- 19 Jul 2018 10:06 AM
For that purpose, 17% of young people regularly educate senior relatives in using the Internet and digital devices, and another 59% do so occasionally.
The success of these efforts is indicated by the fact that one third of all grandparents and great-grandparents who already go online use two browsing-enabled devices; in fact, almost as many use three or more such gadgets. Internet users consider joint learning as the best way for senior persons to acquire digital skills, as it involves more time together, as well as joint entertainment and development.
The latest research conducted by eNET – Telekom, titled “Report on the Internet Economy”, focuses on the attitudes of the elderly towards the digital world.
Internet: can’t do without you
Online research conducted by eNET in May 2018 shows that adult Hungarian Internet users could not do without the online world: they consider the net indispensable as an information source (86%), a communication channel (78%), an opportunity to take care of administrative matters (71%), an entertainment platform (65%), and a work and/or learning tool (65%).
But how do the elderly generations get along in the digital world, and to what extent do they utilise the opportunities that it offers? According to nine out of 10 Internet users, senior persons lag behind the youth in this regard.
It’s never too late to enter the digital world. But how?
The survey results indicate that young people are better versed in digital matters. Besides the obvious benefits, this also implies responsibility: 83% of the respondents deem it important that younger family members help the elderly acquire digital skills.
Joint learning is seen to have multiple benefits: more time spent together (73%), both persons gaining useful skills (71%), while having fun together (67%).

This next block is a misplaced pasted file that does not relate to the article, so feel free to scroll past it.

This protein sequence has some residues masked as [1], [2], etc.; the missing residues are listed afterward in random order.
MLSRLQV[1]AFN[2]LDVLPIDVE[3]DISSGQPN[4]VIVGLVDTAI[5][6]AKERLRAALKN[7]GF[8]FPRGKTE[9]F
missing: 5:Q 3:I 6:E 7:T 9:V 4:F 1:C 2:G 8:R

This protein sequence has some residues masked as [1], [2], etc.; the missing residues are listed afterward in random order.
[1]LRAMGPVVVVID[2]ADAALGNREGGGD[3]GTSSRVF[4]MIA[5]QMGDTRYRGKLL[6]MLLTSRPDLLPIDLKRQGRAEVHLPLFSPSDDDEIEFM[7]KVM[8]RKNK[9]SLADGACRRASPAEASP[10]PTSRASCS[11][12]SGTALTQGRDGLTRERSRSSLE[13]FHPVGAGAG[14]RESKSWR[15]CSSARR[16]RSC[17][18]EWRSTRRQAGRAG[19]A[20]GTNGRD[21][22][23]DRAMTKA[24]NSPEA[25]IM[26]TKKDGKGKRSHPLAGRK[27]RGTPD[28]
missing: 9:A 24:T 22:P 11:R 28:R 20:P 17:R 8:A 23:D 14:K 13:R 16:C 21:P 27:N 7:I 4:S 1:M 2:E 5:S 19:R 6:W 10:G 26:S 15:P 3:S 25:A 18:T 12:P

In the respondents’ opinion, the Internet could help senior persons keep in touch with relatives, friends and acquaintances (78%), find information (74%), and take care of administrative matters (68%).
You don’t have to be 20 to go digital
Young Internet users (below 41 years of age) don’t let their senior family members miss out on the opportunities of the digital world: 17% regularly teach older relatives how to use the Internet and digital devices, and 59% do so occasionally. Another 8% say that this is done by someone else in the family.
As much as 47% of the elderly relatives of young respondents use the Internet at home; and the ratio of mobile Internet and interactive TV users is 13% and 12%, respectively. The majority (61%) of grandparents, great-grandparents and other elderly relatives insist on their landline phones, but 70% use a mobile phone (too).
Grandparents and great-grandparents who regularly go online are quite active in terms of device usage as well, with 33% handling one net-connected gadget, 37% two, and 30% as many as three or more devices. Smartphones are the most popular (55%), followed by desktop and laptop computers (54% and 49%, respectively), tablets (27%), and smart TVs (22%).
According to the respondents, their grandparents and great-grandparents who use the net go online for practical activities (43%), and 37% quoted both these and entertainment. As to daily online activities, senior relatives prefer browsing (42%), social media (42%), chatting (35%), and news reading (34%). Besides these, elderly people who are really active digitally play computer games (27%) and make video calls (14%) as well.
In conclusion, members of older generations can often rely on younger relatives if they want to keep up with current technology, and are increasingly active participants in our digital world.